In-Game Win Probabilities Beta 0.3

Still more improvements to the in-game win-probability model. There are still some bugs (mostly due to the data feed), but all games now get a near real-time graph, and there are separate pages for ongoing games and final games. It considers score, possession, field position, and time remaining. Down and distance adjustments are still in work. Check it out at wp.advancednflstats.com and feedback is more than welcome. It can be pretty mesmerizing. I'll keep it on-line through MNF.

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7 Responses to “In-Game Win Probabilities Beta 0.3”

  1. Jim A says:

    This is starting to look a lot like what GridIronMine is doing. For example, here are their WP logs and graphs of this week's games.

    http://www.gridironmine.com/report/nfl/2008/6/

    Obviously, the end game is the most difficult part to get right. The GIM system appears to have made some significant improvements in this area compared to other recent WP models (e.g. ProTrade, Zeus, Krasker).

  2. Brian Burke says:

    Very neat. Why do you say they have made significant improvements over the other systems you mentioned?

  3. Tarvaris Jackson says:

    i think you need to add the brad childress factor. Its no matter the score, time or field pos. you just divide the vikings chances of winning in half.

  4. Tarvaris Jackson says:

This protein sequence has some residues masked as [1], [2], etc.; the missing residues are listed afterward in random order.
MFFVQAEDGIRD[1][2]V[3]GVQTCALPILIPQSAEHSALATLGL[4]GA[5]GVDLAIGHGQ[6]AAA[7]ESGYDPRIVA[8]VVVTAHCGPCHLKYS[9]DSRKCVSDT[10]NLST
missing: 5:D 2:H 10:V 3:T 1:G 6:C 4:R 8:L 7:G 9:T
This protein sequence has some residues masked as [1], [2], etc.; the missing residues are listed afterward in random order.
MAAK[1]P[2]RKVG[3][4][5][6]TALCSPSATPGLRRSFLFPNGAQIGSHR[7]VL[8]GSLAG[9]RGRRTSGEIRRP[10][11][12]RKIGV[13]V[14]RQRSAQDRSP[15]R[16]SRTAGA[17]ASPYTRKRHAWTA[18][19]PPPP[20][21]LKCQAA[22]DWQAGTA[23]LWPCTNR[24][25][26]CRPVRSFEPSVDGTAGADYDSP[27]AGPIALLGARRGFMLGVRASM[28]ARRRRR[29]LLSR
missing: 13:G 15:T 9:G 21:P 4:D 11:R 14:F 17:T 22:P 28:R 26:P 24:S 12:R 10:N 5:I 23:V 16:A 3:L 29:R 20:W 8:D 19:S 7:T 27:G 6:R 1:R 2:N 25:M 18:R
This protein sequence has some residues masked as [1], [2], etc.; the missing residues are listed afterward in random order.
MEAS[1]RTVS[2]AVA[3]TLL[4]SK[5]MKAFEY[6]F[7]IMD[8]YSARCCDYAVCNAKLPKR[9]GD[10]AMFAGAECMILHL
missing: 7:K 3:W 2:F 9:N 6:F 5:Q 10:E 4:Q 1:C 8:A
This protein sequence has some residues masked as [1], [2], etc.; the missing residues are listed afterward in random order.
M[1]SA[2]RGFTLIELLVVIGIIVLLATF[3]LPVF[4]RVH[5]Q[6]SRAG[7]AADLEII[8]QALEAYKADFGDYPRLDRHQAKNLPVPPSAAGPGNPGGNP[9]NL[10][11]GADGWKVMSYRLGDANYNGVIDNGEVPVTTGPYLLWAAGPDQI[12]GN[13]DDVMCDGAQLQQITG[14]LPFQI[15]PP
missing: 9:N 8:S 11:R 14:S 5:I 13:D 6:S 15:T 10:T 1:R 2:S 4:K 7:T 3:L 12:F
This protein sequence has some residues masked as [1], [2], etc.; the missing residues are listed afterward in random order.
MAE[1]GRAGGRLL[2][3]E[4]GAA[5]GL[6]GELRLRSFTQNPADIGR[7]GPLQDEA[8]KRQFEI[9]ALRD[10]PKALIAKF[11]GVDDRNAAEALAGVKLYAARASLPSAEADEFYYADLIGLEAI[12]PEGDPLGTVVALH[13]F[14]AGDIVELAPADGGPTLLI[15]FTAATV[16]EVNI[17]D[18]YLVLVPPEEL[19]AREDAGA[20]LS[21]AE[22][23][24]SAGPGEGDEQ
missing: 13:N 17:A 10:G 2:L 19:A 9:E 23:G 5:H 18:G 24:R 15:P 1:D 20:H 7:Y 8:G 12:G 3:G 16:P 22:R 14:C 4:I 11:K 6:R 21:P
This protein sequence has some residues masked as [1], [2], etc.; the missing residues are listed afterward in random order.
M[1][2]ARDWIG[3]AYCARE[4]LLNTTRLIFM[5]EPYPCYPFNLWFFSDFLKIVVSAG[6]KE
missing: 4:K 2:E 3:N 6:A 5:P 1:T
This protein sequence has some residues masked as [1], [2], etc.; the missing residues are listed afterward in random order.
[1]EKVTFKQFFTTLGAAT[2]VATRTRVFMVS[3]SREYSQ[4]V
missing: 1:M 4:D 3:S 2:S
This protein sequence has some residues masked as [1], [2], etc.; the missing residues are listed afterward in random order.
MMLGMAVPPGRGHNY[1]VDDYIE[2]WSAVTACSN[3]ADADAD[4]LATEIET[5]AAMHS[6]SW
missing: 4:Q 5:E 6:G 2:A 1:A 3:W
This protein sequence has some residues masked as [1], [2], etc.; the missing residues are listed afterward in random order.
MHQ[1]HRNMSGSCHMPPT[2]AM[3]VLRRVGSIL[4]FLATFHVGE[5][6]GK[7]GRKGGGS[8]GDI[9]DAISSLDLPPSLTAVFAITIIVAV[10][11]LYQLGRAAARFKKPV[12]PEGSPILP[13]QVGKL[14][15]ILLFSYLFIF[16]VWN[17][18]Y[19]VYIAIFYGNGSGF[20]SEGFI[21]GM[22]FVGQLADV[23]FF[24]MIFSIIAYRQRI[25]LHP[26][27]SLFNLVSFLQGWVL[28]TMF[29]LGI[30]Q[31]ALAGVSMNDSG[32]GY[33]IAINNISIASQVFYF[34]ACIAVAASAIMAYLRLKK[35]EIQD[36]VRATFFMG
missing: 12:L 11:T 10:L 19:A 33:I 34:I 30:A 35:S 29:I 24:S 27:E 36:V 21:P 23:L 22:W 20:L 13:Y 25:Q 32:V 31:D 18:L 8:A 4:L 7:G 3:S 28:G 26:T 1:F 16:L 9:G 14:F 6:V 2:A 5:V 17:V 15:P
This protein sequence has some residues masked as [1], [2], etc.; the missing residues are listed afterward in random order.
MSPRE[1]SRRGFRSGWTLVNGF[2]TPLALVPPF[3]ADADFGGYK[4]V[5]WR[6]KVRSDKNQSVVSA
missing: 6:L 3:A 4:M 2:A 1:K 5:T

i think you need to add the brad childress factor. Its no matter the score, time or field pos. you just divide the vikings chances of winning in half.

  5. Doug Walters says:

    Brian,

    This is way cool. I'm hooked!

  6. Jim A says:

    Full disclosure: I have provided a limited amount of technical advice to GridIronMine on their WP system.

    I've studied a number of published football WP systems, including my own primitive version, which was described in one of the old PFP books a few years ago. It gets very difficult to take it down to a play-by-play level without losing accuracy, especially near the end of a close game, where every play can result in a huge swing and where time outs are critical. The challenge is to avoid discontinuities, such as where an obviously good play results in a decrease in WP, and other anomalies that just plain look wrong with no apparent explanation.

    The GIM system appears to have worked out most of these breakdowns. It isn't perfect, though, and I still wonder whether building a full Markov chain will ultimately work better than a regression-based approach to win probability.

    That said, I find it exciting that football WP models are becoming more widespread. Hopefully these applications will make the concept more accessible to the mainstream football fan.

  7. Brian Burke says:

    JimA- Thanks for the great tip. I'll definitely keep an eye on GridironMine. Soon I'll describe my own approach in more detail, and I hope you'll have time to comment.

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